Cleanup, cleanup! Everybody, everywhere! Make sure all surfaces are painted, shiny, and clean! Put away whatever clutter that may have accumulated!  Make sure both cows and equipment are as clean as a whistle! We’ve all been there. Countless hours are spent between milking and chores to make sure the farm looks just right for the next visit from the Federal Milk Inspector.

For those who are unfamiliar with the annual agenda of a dairy farm, this will be entirely new! In order for dairy producers to be able to sell their healthy and nutrient-rich product, they need to pass an annual inspection from the Federal Inspector from the Department of Health and Human Services. The inspector takes time going through a detailed checklist around the farm, including the condition of the cows, the milk barn, and the milk house. If any of these are not up to the pre-determined standards, the inspector makes a check mark on the list. Once the inspection is completed, the check marks are tallied up. The amount of check marks determines the “grade” for that inspection visit. If the overall score failed inspection standards, farms are given two weeks to fix the infractions listed before a redo inspection.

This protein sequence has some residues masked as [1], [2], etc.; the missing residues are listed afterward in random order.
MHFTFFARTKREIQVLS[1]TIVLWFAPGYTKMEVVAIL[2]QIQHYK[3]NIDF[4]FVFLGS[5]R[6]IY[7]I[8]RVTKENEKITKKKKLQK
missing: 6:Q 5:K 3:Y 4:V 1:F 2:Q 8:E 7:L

For some producers this can be a sore topic. Some think inspectors are too critical, or uptight, and unfair. However, an Inspection isn’t an event to be feared or dreaded. Just as farmers work every day, so do the inspectors. A Federal Inspection should be used as a valuable tool. Dairy producers want consumers to drink and eat nutritious dairy products, and an Inspection is one way of proving that producers do everything necessary to yield a safe product.  Isn’t it better to have an inspector come in and say that you need to make some changes, versus not receiving any warning and have a dairy facility shut down for a minor infraction?

Here is a brief list of Milk Inspection Do’s & Don’ts-


  • Present yourself as clean as possible
  • Have a good attitude
  • Be respectful
  • Be organized and prepared
  • Make corrections and follow suggestions
  • Be honest



  • Messy/cluttered milk house
  • Cracked milk house floor
  • Doors improperly sealed
  • Fresh cow bucket stored on floor
  • Improperly stored medicines and treatment products
  • Dirty cows and facilities

By following these few guidelines, and along with advice from your Inspector, inspection no longer needs to be a dreaded chore. This way we can assure consumers that producers take producing a safe and nutritious product seriously.